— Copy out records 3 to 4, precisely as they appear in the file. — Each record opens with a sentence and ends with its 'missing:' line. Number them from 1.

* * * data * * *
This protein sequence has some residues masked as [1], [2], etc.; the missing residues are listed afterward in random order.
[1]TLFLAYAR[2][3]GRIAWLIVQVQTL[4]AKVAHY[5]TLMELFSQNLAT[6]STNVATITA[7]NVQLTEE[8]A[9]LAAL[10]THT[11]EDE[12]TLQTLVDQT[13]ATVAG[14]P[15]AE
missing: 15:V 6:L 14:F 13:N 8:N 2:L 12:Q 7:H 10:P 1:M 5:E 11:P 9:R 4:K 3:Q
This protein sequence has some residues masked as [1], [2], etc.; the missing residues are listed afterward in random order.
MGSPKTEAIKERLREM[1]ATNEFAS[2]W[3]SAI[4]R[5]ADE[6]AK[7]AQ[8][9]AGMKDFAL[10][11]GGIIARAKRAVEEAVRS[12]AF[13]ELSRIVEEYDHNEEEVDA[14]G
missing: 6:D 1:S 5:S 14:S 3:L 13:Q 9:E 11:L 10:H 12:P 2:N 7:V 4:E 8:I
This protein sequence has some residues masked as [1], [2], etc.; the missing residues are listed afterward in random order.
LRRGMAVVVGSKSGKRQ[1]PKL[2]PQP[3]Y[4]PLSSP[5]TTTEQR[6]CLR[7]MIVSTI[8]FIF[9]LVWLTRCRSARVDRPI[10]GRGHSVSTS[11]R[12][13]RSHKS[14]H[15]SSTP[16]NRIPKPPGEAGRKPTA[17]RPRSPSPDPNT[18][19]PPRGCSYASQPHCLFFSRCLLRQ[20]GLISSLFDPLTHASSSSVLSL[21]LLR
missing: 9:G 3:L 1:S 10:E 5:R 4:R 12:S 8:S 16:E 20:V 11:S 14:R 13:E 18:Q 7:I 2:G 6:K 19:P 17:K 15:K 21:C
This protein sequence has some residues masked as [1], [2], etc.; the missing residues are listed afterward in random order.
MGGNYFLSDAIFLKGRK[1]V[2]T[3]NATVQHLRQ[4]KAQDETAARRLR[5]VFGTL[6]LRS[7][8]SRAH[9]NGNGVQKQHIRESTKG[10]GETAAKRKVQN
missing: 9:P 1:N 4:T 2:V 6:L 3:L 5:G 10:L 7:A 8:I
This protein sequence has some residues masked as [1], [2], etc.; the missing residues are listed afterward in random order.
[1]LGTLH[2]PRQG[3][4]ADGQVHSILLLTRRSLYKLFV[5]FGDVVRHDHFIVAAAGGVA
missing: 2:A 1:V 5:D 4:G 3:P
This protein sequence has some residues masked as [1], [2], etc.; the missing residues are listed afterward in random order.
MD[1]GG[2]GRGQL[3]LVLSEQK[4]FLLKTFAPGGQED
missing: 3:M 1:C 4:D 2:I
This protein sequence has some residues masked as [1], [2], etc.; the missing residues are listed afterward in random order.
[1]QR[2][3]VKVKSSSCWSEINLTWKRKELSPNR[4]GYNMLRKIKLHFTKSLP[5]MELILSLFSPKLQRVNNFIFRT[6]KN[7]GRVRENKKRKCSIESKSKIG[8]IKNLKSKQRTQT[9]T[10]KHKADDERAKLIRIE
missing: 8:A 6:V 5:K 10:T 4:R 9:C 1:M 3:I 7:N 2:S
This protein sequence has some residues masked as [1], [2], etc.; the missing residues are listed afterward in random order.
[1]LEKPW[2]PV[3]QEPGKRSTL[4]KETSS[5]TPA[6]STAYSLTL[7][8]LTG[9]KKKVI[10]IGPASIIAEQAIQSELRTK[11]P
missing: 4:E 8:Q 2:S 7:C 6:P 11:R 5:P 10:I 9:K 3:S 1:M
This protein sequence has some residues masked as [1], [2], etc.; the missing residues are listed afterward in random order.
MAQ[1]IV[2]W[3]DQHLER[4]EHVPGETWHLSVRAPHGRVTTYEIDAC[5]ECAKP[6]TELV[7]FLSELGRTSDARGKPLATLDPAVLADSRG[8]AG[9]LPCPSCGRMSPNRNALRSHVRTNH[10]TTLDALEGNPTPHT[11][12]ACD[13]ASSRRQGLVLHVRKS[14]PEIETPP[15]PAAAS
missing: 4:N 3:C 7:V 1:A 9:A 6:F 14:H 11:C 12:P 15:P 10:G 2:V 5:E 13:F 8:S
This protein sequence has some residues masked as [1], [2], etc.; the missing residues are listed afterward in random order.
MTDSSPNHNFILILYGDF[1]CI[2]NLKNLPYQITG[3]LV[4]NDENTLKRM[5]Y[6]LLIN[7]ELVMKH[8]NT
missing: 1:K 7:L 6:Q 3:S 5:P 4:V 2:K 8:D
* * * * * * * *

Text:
This protein sequence has some residues masked as [1], [2], etc.; the missing residues are listed afterward in random order.
LRRGMAVVVGSKSGKRQ[1]PKL[2]PQP[3]Y[4]PLSSP[5]TTTEQR[6]CLR[7]MIVSTI[8]FIF[9]LVWLTRCRSARVDRPI[10]GRGHSVSTS[11]R[12][13]RSHKS[14]H[15]SSTP[16]NRIPKPPGEAGRKPTA[17]RPRSPSPDPNT[18][19]PPRGCSYASQPHCLFFSRCLLRQ[20]GLISSLFDPLTHASSSSVLSL[21]LLR
missing: 9:G 3:L 1:S 10:E 5:R 4:R 12:S 8:S 16:E 20:V 11:S 14:R 13:E 18:Q 7:I 2:G 6:K 19:P 17:K 15:K 21:C
This protein sequence has some residues masked as [1], [2], etc.; the missing residues are listed afterward in random order.
MGGNYFLSDAIFLKGRK[1]V[2]T[3]NATVQHLRQ[4]KAQDETAARRLR[5]VFGTL[6]LRS[7][8]SRAH[9]NGNGVQKQHIRESTKG[10]GETAAKRKVQN
missing: 9:P 1:N 4:T 2:V 6:L 3:L 5:G 10:L 7:A 8:I